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Tesla's Model S Gets Bragging Rights

But despite kudos from a car mag, it's still a well-off man's car at a rich man's price

1 min read
Tesla's Model S Gets Bragging Rights

Being the first all-electric  electric-drive  winner of Motor Trend mag’s "Car of the Year" award gives Tesla’s Model S bragging rights that even a non-techie can love. What’s more, it validates what Mitt Romney had dismissed as a “loser” company as one with a future in the marketplace.

As actual techies, we here at Spectrumloved the company even before the first production model of its inaugural car, the Tesla Roadster, hit the road. When it finally did enter the showroom, we gave it more love with a berth on our "Top Ten Tech Cars."

That Roadster’s six-figure price and two-seat capacity made it a impulse buy for hedge-fund managers, the kind of toy you generally see only in Palm Beach or on the cover of one of the glossy auto buff books that populate the news stands. But as its name suggests, the new S is a sedan, and it can seat an entire family—up to seven people, the company claims. And it goes for the low, low price of $90 000.

Now we’re talking. This baby is for the masses—of moderately successful investment bankers, at any rate. Or child-rearing cosmetic surgeons.

The idea, of course, is to establish the car, ramp up production, realize economies of scale, and slowly bring down the price of future models that use some of the same parts. If it ever gets to around $50K, expect an all-electric car that can perform like a BMW to begin selling like one.

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We Need More Than Just Electric Vehicles

To decarbonize road transport we need to complement EVs with bikes, rail, city planning, and alternative energy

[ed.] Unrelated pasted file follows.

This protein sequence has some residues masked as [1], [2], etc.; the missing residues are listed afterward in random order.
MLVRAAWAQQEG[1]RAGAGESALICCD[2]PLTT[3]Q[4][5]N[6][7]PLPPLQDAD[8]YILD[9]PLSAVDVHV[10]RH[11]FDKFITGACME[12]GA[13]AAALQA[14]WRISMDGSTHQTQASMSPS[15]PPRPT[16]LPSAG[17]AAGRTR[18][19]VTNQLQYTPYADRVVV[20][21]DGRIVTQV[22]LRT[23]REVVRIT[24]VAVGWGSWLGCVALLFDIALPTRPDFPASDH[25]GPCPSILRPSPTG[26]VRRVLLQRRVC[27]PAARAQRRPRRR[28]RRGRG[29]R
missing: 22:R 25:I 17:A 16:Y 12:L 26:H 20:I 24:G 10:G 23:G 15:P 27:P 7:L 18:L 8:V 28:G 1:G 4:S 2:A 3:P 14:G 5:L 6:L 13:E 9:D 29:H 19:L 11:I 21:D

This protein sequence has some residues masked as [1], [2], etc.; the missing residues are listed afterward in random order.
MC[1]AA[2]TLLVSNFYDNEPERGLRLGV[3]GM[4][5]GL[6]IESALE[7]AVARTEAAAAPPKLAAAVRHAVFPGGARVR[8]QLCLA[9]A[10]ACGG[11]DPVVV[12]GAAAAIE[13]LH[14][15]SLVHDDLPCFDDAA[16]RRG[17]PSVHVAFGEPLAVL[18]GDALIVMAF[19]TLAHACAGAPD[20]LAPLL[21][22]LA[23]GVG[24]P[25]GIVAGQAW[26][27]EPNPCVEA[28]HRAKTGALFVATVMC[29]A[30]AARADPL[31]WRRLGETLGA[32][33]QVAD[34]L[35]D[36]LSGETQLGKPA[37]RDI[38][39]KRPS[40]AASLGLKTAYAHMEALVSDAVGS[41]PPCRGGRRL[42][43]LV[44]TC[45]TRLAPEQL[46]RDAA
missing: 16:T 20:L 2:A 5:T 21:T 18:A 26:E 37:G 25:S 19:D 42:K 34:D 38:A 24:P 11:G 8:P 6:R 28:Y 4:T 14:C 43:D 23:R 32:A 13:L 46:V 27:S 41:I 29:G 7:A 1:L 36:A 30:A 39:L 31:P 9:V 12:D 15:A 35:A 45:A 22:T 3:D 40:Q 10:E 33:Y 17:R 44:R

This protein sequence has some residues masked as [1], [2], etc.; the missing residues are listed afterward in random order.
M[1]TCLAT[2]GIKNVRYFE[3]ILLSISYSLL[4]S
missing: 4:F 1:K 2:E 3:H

11 min read
A worker works on the frame of a car on an assembly line.

China has more EVs than any other country—but it also gets most of its electricity from coal.

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Green

EVs have finally come of age. The total cost of purchasing and driving one—the cost of ownership—has fallen nearly to parity with a typical gasoline-fueled car. Scientists and engineers have extended the range of EVs by cramming ever more energy into their batteries, and vehicle-charging networks have expanded in many countries. In the United States, for example, there are more than 49,000 public charging stations, and it is now possible to drive an EV from New York to California using public charging networks.

With all this, consumers and policymakers alike are hopeful that society will soon greatly reduce its carbon emissions by replacing today’s cars with electric vehicles. Indeed, adopting electric vehicles will go a long way in helping to improve environmental outcomes. But EVs come with important weaknesses, and so people shouldn’t count on them alone to do the job, even for the transportation sector.

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